What about the situation, today? McIntosh represents the Rolls-Royce of audio equipment and is the granddaddy of the industry – one of the few survivors of that intoxicating period of Hi-Fi, vinyl LPs, turntables, amplifiers, tuners, FM stereo “multiplexing,” and so-on. McIntosh and other more affordable audio companies continue to cater to those for whom listening to music over IPod earbuds just doesn’t cut it.

My Latest Adventure in Listening: The iPhone / “UE Boom”

photoTechnology continues its relentless march, and, now, I frequently enjoy casual listening to my Amazon Prime playlists via laptop or iPhone through the compact Bluetooth wireless speaker called the “UE Boom.” My brother-in-law, Ken, brought his “Boom” to a recent family event, and that was my introduction to a new listening experience. During the outdoor festivities, I kept wondering where the enjoyable music was coming from – I saw no speakers anywhere. I finally asked Ken, “Where is that great sound coming from, out here, in the backyard?” He then showed me the small, wireless, cylinder that is the “Boom” sitting unobtrusively in the middle of the patio table. That was good enough for me: I promptly bought one.

The beauty of the scheme is that you have complete flexibility composing multiple playlists of favorite songs from various CD or streamed library files. With no single performer/group restrictions as imposed by a given CD album, the listening experience is truly a pleasure. More and more of my casual listening will be done this way; I may even check into an iPod, after all this time. Two “Boom” speakers are easily paired to provide full stereo playback via Bluetooth.

Back to the World of McIntosh, Once Again

There is no getting around the fact that serious music demands serious listening time and good equipment. On those occasions, I retreat to my “modern” McIntosh system with its superb B&W pair of speakers. I have two CDs whose recorded music far surpasses any others I own. The first is a Philips recording of Tchaikovsky’s “The Nutcracker” as performed by the Kirov Orchestra – absolutely magnificent. The booming crescendo in the Pas-de-Deux can only be appreciated on a good sound system with fine bass capability. The other recording, a Telarc recording of Stravinsky’s “The Firebird” also deserves the best possible audio system – a truly amazing, ethereal CD, although perhaps not to everyone’s taste.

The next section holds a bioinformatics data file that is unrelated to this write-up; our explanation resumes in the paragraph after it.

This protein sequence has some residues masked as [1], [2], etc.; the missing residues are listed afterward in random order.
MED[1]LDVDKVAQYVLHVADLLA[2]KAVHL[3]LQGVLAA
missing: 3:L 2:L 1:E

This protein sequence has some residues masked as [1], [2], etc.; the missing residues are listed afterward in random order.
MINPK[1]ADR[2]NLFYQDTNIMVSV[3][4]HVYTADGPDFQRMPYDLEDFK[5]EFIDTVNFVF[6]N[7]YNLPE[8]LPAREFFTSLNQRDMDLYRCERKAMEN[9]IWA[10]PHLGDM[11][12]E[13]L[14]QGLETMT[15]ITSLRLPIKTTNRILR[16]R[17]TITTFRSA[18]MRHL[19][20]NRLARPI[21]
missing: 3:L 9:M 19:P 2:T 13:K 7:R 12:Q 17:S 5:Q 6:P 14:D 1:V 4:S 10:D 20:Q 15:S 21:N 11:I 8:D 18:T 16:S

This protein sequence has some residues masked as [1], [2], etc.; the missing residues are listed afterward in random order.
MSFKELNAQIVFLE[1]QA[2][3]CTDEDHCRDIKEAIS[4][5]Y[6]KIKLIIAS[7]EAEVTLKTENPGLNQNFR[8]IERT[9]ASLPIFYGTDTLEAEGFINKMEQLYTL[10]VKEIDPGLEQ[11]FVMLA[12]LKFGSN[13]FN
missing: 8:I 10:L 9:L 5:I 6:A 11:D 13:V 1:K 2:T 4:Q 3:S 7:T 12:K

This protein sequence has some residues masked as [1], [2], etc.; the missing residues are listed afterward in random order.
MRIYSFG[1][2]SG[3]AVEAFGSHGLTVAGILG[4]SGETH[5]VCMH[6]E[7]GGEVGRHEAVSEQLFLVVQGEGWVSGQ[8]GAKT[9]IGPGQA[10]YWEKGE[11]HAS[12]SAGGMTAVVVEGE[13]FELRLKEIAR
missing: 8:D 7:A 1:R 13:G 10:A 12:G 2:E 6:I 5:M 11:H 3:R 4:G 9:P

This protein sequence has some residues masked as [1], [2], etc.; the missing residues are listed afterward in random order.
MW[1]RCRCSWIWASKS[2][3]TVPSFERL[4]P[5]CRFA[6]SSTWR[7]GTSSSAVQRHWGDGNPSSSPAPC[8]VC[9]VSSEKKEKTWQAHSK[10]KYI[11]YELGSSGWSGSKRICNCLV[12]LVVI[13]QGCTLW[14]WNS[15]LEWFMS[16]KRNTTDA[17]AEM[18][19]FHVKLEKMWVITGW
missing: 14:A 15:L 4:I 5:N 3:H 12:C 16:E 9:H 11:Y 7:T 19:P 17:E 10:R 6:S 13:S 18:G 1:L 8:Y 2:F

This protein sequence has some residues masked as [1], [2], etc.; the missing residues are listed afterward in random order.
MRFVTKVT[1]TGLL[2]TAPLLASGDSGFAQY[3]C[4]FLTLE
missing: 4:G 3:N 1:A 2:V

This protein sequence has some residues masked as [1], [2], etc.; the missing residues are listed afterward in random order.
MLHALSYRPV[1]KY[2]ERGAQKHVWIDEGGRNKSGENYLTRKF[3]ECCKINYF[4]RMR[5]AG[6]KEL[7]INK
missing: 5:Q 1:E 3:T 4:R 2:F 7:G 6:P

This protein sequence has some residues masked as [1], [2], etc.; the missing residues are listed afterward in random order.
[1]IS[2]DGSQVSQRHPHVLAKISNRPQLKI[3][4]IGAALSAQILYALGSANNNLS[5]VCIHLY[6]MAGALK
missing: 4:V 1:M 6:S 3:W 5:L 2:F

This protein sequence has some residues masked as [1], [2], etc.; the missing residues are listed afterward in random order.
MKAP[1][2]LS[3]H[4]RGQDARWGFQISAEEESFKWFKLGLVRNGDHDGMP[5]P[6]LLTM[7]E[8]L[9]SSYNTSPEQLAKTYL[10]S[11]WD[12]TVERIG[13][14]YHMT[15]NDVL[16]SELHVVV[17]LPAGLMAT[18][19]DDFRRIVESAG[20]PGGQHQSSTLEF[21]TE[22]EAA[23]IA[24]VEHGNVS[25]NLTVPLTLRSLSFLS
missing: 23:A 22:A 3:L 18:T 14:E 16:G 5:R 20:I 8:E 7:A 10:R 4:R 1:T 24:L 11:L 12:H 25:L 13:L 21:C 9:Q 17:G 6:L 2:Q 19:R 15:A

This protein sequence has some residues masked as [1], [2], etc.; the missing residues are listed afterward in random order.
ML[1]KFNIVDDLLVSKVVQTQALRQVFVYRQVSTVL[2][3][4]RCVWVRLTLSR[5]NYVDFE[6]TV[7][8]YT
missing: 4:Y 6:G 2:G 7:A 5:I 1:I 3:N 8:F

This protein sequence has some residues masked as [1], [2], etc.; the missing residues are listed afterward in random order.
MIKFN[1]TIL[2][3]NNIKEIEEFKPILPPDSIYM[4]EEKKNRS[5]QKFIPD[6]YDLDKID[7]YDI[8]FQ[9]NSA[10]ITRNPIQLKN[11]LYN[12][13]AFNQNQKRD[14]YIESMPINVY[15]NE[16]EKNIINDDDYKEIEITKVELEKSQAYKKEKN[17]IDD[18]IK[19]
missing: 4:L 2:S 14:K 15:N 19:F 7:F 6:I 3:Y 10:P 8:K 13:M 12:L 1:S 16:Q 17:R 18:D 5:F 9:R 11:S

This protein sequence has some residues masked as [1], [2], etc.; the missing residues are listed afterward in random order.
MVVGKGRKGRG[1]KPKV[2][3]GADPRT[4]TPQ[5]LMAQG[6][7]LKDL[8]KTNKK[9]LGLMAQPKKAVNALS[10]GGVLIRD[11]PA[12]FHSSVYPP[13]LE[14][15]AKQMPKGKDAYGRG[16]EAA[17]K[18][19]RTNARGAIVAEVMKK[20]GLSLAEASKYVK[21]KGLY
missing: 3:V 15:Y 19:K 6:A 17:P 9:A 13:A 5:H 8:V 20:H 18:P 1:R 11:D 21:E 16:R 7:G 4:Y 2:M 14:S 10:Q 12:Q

Nutcracker & Firebird

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These discs deserve dedicated listening time in front of a fine audio system. I like to hear them from a 200 watts-per-channel McIntosh MC 202 amplifier feeding my B&W Nautilus speaker pair: Pure joy!

In popular music, audio technology, and listening modes, most everything has changed, but a few things have not. The McIntosh mystique in audio remains as strong as it ever was, although the affordability of its gear is now beyond most of us. The iconic, illuminated green/teal “McIntosh” logo behind the ubiquitous, proprietary black glass panel is alive and well. I am thankful that I bought my Mac system components before retirement – when I could (at least) barely afford them. There was one exception to that last statement, and that involves my first McIntosh purchase of $299 – the MR-67 FM tuner. When I brought it home to my parent’s house that December of 1963, I owned virtually nothing else – not even an audio amplifier with which to play the tuner! I recall my parents just standing there, shaking their heads, as the crazy son excitedly unboxed his beautiful Mac tuner that first evening: Much water has passed under the bridge since that time, and I hope I have been able to convey, in this post, the nature and excitement of those earlier, gentler times, and why saying goodbye to this particular possession will be difficult. Maybe nobody will match the auction’s starting bid, and it will not sell, after all!

Note: As always, I have no special connection with or financial interest in any product or company featured or “endorsed” in my blog posts!